The upside of video gaming

Monday, July 3, 2017

Growing up, I obsessively played the video game The Sims.

And by ‘growing up’ I mean I played it a great deal from the age of about 8 all the way through until yesterday, when I played it for four hours before I became really, really frustrated with the lag (it’s all those damn expansion packs) and annoyed by my own lack of productivity. ‘You should be accomplishing something, Steph! You have so little time on this earth! Whatever happened to carpe diem?’ is on constant replay in my head (my internal guilt trip narrator would never use the word ‘yolo’, even ironically).

People idealise childhood as this magical time in their lives, when they didn’t have a care in the world. I think the further you move away from being a kid, the easier being a kid seems. I feel like I am still just young enough to remember things as they were. Sure, you don’t have to worry about finding a career and earning money and eating properly when you’re a kid – you’ve got your parents to look out for you. And there are lots of fun times (before you get all weird and self-conscious and emo).

But, gosh, being a kid can be downright terrifying. You’re pretty much powerless. You’re at the mercy of parents and teachers and older siblings. As you get a little older you gradually realise there’s so much terrible stuff in the world – people starving and wars going on – that you can do nothing about. It’s depressing.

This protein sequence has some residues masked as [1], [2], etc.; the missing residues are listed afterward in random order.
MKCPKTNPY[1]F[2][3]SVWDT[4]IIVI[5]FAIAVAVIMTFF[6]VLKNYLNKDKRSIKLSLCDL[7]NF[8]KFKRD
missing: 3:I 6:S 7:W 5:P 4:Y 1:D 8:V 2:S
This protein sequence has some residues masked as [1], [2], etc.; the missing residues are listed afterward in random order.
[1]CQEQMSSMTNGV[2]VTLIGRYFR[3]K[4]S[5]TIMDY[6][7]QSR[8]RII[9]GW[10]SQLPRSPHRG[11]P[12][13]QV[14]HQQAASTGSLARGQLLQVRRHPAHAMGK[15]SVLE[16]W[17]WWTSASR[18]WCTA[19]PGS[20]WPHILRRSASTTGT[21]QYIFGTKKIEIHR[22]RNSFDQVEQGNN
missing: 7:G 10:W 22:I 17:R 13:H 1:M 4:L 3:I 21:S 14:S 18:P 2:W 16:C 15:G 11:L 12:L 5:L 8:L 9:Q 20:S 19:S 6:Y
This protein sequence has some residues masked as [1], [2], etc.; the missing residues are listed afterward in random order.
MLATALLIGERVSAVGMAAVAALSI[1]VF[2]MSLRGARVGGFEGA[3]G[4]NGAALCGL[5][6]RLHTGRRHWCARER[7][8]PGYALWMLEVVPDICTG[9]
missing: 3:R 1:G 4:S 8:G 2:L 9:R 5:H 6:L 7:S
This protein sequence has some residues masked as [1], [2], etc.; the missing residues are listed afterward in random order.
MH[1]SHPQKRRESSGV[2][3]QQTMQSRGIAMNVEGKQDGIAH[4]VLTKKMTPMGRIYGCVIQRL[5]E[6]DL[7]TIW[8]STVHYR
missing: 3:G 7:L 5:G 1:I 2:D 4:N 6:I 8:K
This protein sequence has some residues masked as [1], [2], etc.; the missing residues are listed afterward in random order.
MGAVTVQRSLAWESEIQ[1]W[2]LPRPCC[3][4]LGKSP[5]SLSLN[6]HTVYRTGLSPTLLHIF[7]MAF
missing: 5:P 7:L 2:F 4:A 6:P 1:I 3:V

Personally, I found being a kid really frustrating, largely because people treated me like a kid, and I was aware of lots of stuff I could do nothing about. Which was why I loved video games so much. I’ve never really understood action games, or those first person shooters – why on earth would I want to run over someone? Or shoot anybody? (To this day I am baffled by Grand Theft Auto.)

But the world-building ones, and the family-creating ones? I loved them. I created narratives for my characters. I lost hours and hours and hours to The Sims. It seems like a huge timewaster now, but back then, it helped me. It gave me a sense of control over a reality, even a tiny little pixel-driven one. The satisfaction of achieving something, that sense of success, was what kept me playing; it’s very hard to stop once you’re involved. There is always something else to achieve.

People claim kids being to addicted to video games is a sign of the coming apocalypse. Well, maybe they don’t use terms as dramatic as that. But still, violence has always been a problem. Apathy has always been a problem. Poor health has always been a problem – only the causes and distractions differ from decade to decade.

Video games aren’t the root of all evil, like television isn’t, like rock and roll isn’t.

I don’t think devoting years of your life to video games is a good idea, but I don’t think losing years to reading is a good idea either – I think having balance in your life and not reaching the point of addiction is important. Trying to escape into other worlds shouldn’t be what motivates you on a daily basis (perhaps that’s a bit hypocritical, as someone who, as a novelist, is pretty much a full-time escapist).

Despite all this, my video game obsession has helped me as a writer. Even though I was channelling all this imagination and creativity into a very unproductive virtual world, I was still using that imagination and creativity. I was still thinking in narratives and making up stories in my head. Eventually the limitations of video games started to frustrate me, and more of my attention was put into writing stories down. The obsession was transferred to something slightly more productive.

Now, if you’ll excuse me, I have a Mario Kart tournament play. Very important stuff.

Originally published on Birdee Mag.
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